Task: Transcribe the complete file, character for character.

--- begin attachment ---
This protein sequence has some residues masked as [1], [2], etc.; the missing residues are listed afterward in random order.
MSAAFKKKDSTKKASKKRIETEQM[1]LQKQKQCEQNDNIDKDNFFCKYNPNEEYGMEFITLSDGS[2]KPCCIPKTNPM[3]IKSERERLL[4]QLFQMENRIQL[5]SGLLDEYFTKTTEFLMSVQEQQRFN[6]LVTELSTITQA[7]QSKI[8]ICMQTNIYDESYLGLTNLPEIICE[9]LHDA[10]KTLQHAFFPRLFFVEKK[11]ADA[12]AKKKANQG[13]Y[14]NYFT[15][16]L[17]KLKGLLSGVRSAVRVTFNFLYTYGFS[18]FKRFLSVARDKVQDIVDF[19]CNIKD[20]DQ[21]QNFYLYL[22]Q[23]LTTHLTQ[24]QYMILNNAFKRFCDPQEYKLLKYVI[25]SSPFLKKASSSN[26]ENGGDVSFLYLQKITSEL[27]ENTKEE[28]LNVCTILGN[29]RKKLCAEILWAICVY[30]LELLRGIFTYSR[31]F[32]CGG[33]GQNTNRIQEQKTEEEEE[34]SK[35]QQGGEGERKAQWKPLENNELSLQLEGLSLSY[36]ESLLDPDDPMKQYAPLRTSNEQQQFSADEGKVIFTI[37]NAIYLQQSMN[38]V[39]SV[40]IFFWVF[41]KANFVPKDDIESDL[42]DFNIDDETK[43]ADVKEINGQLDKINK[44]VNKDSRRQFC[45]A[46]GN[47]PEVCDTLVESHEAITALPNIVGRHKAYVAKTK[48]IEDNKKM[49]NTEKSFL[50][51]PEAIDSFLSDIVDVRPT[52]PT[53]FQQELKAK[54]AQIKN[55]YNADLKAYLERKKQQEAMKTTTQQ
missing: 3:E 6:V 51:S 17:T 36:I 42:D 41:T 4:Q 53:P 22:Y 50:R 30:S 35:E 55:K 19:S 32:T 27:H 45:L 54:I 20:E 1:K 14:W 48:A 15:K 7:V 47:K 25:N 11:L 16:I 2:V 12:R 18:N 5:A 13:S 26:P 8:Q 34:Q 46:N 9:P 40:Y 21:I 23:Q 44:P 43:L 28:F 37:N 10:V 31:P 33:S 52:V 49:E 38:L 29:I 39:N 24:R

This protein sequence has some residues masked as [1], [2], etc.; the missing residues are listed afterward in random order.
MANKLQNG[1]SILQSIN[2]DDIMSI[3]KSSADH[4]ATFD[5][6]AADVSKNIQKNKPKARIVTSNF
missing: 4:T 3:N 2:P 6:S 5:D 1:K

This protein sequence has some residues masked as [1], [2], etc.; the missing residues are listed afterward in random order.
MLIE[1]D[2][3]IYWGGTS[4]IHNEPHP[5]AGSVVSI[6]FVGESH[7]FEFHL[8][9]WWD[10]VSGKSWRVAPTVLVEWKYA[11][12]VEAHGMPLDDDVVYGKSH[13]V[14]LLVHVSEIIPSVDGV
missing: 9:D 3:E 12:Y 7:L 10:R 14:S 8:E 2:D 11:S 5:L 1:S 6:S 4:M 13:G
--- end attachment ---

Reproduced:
This protein sequence has some residues masked as [1], [2], etc.; the missing residues are listed afterward in random order.
MSAAFKKKDSTKKASKKRIETEQM[1]LQKQKQCEQNDNIDKDNFFCKYNPNEEYGMEFITLSDGS[2]KPCCIPKTNPM[3]IKSERERLL[4]QLFQMENRIQL[5]SGLLDEYFTKTTEFLMSVQEQQRFN[6]LVTELSTITQA[7]QSKI[8]ICMQTNIYDESYLGLTNLPEIICE[9]LHDA[10]KTLQHAFFPRLFFVEKK[11]ADA[12]AKKKANQG[13]Y[14]NYFT[15][16]L[17]KLKGLLSGVRSAVRVTFNFLYTYGFS[18]FKRFLSVARDKVQDIVDF[19]CNIKD[20]DQ[21]QNFYLYL[22]Q[23]LTTHLTQ[24]QYMILNNAFKRFCDPQEYKLLKYVI[25]SSPFLKKASSSN[26]ENGGDVSFLYLQKITSEL[27]ENTKEE[28]LNVCTILGN[29]RKKLCAEILWAICVY[30]LELLRGIFTYSR[31]F[32]CGG[33]GQNTNRIQEQKTEEEEE[34]SK[35]QQGGEGERKAQWKPLENNELSLQLEGLSLSY[36]ESLLDPDDPMKQYAPLRTSNEQQQFSADEGKVIFTI[37]NAIYLQQSMN[38]V[39]SV[40]IFFWVF[41]KANFVPKDDIESDL[42]DFNIDDETK[43]ADVKEINGQLDKINK[44]VNKDSRRQFC[45]A[46]GN[47]PEVCDTLVESHEAITALPNIVGRHKAYVAKTK[48]IEDNKKM[49]NTEKSFL[50][51]PEAIDSFLSDIVDVRPT[52]PT[53]FQQELKAK[54]AQIKN[55]YNADLKAYLERKKQQEAMKTTTQQ
missing: 3:E 6:V 51:S 17:T 36:I 42:D 41:T 4:Q 53:P 22:Y 50:R 30:S 35:E 55:K 19:S 32:T 27:H 45:L 54:I 20:E 1:K 14:W 48:A 15:K 7:V 47:K 25:N 11:L 16:I 2:V 12:R 18:N 5:A 13:S 26:P 8:Q 34:Q 46:N 9:P 40:Y 21:I 23:Q 44:P 43:L 28:F 37:N 10:V 31:P 33:S 52:V 49:E 38:L 29:I 39:N 24:R

This protein sequence has some residues masked as [1], [2], etc.; the missing residues are listed afterward in random order.
MANKLQNG[1]SILQSIN[2]DDIMSI[3]KSSADH[4]ATFD[5][6]AADVSKNIQKNKPKARIVTSNF
missing: 4:T 3:N 2:P 6:S 5:D 1:K

This protein sequence has some residues masked as [1], [2], etc.; the missing residues are listed afterward in random order.
MLIE[1]D[2][3]IYWGGTS[4]IHNEPHP[5]AGSVVSI[6]FVGESH[7]FEFHL[8][9]WWD[10]VSGKSWRVAPTVLVEWKYA[11][12]VEAHGMPLDDDVVYGKSH[13]V[14]LLVHVSEIIPSVDGV
missing: 9:D 3:E 12:Y 7:L 10:R 14:S 8:E 2:D 11:S 5:L 1:S 6:S 4:M 13:G